The outcome of the Iran nuclear talks shows the value of engaging other powerful nations in a group effort to resolve difficult problems. Multilateral diplomacy is messy, unwieldy, and prone to political posturing, and a substantial number of Americans, including candidates for the Republican presidential nomination awash in the notion of American global hegemony, believe American engagement in multi-lateral diplomacy is a sign of weakness. However, for those who recognize the complexity of a world with seven billion people represented by political leaders with a multitude of political agendas group action is essential.

The proposed deal with Iran is a good example. Economic sanctions provided the leverage for the deal, and many partisan politicians in our country assert the U.S. alone can impose effective sanctions on Iran. They ignore the fact Iran operates in a global economy in which it should be noted, China is the world’s second largest economy, and possesses the means to significantly affect the Iranian economy. 

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In order to establish an effective sanctions regime, the U.S. had to secure the participation of the U.N. and the E.U. The sanctions would have been far less effective without these other parties. And, we should remember, any continuation of American sanctions, resulting from U.S. Congressional action in opposition to the agreement, will be far less effective without the committed participation of other countries.  Acting alone is not a very effective option for the U.S.

The concerted effort of many countries brought Iran to the table. Once Iran was at the table, the resulting agreement could not have been achieved without the participation of China, France, Russia, United Kingdom and Germany.  The five permanent members of the UN Security Council and Germany found a way to remain united and to use their different interests and differing histories with Iran to move the negotiations forward at critical moments.

China’s role in helping to resolve the issue of the Arak reactor is a case in point.

China’s unique status with Iran among the negotiators – the two have no history of conflicts or animosities-- gave it the opportunity to play an honest-broker role. 

The talks appeared on the verge of a breakdown over the future of the Arak heavy-water reactor, a facility now under construction that has the potential to produce plutonium needed to build atomic weapons.

To resolve this deadlock, China put forward a redesign plan to modify the reactor so as to disable its potential for making weapons-grade nuclear materials. This idea provided a way out of the impasse and greatly eased helped clear a path to a final deal. It’s a fresh reminder of the potential to resolve knotty international problems when the U.S. unites with other partners around common interests and uses the strengths and advantages that those partners bring to the table.

China cannot be considered an ally of the United States, but that did not stand in the way of joint achievement. Certainly, there is much room for cooperation with states that are neither allies nor enemies, and we need to seek ways to work in harmony.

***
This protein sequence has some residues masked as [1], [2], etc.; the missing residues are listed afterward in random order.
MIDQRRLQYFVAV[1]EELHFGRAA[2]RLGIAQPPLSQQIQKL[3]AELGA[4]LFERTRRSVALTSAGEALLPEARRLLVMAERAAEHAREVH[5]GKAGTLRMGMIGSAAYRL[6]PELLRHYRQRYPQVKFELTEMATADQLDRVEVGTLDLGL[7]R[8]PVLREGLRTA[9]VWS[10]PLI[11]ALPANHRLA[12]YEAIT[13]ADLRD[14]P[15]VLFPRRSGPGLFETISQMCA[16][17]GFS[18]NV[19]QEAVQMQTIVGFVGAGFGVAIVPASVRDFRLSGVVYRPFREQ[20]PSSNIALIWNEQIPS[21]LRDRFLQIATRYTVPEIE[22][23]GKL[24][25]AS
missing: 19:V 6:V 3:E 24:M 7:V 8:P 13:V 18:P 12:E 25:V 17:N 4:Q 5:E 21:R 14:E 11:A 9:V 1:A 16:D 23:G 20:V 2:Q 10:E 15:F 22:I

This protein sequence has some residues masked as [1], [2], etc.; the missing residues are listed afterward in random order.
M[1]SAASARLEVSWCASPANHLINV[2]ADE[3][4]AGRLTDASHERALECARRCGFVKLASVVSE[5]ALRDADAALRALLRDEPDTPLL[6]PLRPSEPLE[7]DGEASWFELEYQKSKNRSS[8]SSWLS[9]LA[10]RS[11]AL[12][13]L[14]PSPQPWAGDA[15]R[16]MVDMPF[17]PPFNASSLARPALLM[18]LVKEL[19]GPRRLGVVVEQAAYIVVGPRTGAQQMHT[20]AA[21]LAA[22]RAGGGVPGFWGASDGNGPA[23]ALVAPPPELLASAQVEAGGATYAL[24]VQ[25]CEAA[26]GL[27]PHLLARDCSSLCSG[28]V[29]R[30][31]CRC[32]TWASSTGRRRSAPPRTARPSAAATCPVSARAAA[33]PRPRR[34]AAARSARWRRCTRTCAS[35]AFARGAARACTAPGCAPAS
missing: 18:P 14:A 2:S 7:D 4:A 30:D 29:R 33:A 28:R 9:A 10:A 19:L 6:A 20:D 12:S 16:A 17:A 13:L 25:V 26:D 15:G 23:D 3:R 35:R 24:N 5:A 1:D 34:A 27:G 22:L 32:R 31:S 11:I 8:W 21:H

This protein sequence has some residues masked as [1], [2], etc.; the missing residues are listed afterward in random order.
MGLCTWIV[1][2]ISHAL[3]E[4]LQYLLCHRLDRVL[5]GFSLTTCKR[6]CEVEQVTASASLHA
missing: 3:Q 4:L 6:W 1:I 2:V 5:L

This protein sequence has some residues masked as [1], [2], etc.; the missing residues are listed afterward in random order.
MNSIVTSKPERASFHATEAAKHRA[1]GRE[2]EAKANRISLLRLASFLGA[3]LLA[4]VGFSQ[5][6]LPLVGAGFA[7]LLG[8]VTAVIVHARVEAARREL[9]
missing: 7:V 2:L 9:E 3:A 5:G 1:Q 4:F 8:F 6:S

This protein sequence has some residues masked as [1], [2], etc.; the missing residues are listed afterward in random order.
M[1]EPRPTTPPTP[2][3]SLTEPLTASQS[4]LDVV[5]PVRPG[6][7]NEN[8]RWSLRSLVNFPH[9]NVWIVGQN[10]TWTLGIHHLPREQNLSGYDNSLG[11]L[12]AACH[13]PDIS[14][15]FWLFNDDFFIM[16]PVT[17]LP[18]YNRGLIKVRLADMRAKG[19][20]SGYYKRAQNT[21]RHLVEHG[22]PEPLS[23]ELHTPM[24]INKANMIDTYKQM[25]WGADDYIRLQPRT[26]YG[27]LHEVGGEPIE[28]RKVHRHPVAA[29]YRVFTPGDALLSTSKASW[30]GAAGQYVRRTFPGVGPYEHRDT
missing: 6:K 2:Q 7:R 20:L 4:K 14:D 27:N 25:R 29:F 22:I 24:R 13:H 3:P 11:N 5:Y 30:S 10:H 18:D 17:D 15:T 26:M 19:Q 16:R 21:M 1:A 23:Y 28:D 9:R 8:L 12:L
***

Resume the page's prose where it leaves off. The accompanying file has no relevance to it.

As former Secretary of State Clinton once said: “Our approach to foreign policy must reflect the world as it is, not as it used to be."

The United States is still the indispensable nation, and we will have to continue to provide leadership in the world. But our world is increasingly multipolar, and we have to work well with other nations whose economic, political and military weight will be can be brought to bear on global and regional problems, including countries that are not traditional allies. And in the process, we may also improve relations with those countries, yielding yet another benefit to the world.

Beijing welcomed the breakthrough deal with Iran, saying it would help safeguard peace and stability in the Middle East and reinforce the international nuclear non-proliferation system. The successful outcome of the Iran nuclear talks shows even countries with complex relationships with the U.S., including China, can play a cooperative role when its interests align with ours.

The Iran nuclear deal is no doubt a milestone. It should neutralize Iran's stockpile of uranium refined to a concentration of 20 per cent, which is below the level needed for weapons, and provides for enhanced, more frequent U.N. nuclear inspections

Despite all the controversies, the deal offers a great opportunity for the international community to cap Iran’s nuclear ambition and efforts, and bring a brighter prospect for the chaotic situation in the region.

Pachios served as associate White House press secretary under President Lyndon B. Johnson. From 1999 to 2003, he served as chairman of the U.S. Advisory Commission of Public Diplomacy that advised the president, secretary of State, and Congress on public diplomacy programs carried out by the U.S. State Department. He is currently a member of the Council on Foreign Relations.